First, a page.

This video is called Life in Cenozoic Times.
WASHINGTON – Details on the largest climate change since the age of dinosaurs come straight from the horse’s mouth, as equine teeth provide clues to how long, how cold and when the big chill was, scientists reported Wednesday.
Earth’s temperature dropped by 15 degrees F over a period of 400,000 years some 33.5 million years ago, the researchers said in the current edition of the journal Nature. …
However, they lacked the analytic tools to determine how much temperature change there was over how long a period, and exactly when it occurred.
After the transition, they were gone.
Scientists believe changes in ocean currents were to blame for the shift.
To figure out the details of what French researchers dubbed Grande Coupure — “big cut” — MacFadden and his co-authors examined the preserved teeth and bones of fossil horses and another cloven-hoofed mammal called an oreodont.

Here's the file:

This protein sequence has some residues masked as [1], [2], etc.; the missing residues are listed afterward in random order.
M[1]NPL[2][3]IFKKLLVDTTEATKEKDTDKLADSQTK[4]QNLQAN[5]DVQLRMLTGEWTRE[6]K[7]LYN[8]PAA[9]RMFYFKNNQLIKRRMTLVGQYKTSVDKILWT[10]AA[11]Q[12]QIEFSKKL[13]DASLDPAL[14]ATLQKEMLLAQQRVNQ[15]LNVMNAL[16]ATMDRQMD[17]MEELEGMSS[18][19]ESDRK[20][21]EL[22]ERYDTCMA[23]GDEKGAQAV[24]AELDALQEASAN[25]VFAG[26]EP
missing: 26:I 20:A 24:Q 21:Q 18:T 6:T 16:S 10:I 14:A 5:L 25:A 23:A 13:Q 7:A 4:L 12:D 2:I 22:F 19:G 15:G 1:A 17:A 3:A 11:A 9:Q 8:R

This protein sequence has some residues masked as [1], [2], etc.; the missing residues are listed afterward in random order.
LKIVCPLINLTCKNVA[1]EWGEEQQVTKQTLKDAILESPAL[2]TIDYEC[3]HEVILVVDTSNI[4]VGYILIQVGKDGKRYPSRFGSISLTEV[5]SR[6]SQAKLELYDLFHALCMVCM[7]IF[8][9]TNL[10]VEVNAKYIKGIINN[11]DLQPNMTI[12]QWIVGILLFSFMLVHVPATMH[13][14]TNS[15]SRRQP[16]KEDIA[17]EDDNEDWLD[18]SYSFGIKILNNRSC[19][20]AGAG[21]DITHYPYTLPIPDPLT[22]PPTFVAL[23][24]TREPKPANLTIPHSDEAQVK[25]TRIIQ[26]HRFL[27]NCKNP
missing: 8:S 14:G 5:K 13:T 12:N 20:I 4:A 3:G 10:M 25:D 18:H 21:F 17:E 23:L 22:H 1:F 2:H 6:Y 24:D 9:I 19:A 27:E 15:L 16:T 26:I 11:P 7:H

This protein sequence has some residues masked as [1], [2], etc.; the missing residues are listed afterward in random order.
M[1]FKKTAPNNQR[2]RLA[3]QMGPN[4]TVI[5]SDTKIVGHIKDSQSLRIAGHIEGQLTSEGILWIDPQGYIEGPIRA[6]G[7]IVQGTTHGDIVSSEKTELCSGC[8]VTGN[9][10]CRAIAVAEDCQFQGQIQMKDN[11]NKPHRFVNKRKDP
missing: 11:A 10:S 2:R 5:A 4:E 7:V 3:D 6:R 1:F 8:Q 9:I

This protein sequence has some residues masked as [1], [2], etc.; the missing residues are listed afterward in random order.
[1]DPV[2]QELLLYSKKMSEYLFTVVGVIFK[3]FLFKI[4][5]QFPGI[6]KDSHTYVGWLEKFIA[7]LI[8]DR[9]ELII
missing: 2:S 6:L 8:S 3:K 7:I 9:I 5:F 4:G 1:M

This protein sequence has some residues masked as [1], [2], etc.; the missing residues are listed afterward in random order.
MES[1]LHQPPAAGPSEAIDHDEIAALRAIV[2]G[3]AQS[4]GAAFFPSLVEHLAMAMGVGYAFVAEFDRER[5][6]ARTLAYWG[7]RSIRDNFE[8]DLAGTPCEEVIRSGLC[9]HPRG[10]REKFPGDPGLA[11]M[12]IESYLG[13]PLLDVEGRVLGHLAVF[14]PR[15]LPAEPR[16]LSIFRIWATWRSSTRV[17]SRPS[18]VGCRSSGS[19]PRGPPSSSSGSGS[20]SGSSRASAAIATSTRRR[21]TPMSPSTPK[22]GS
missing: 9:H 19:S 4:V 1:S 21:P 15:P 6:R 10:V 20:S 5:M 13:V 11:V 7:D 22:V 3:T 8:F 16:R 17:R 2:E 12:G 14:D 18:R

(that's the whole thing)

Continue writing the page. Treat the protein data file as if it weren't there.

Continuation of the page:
See also here.
In a study, (see video) researchers from eight institutions, led by scientists from the University of Florida and University of Nebraska, followed the evolution of the earliest horses about 56 million years ago and found a correlation between temperature and body size in mammals. They saw that as temperatures increased, the animals’ sizes decreased.
Ice during the Oligocene: here.
Pleistocene Horses in the New World: here.
Chalicotheres were a group of odd-toed ungulates, or perissodactyls, related to horses, tapirs and rhinos. But unlike their modern relatives, many species of chalicothere had long, curved claws on their forelimbs and probably knuckle-walked like gorillas and anteaters do today: here.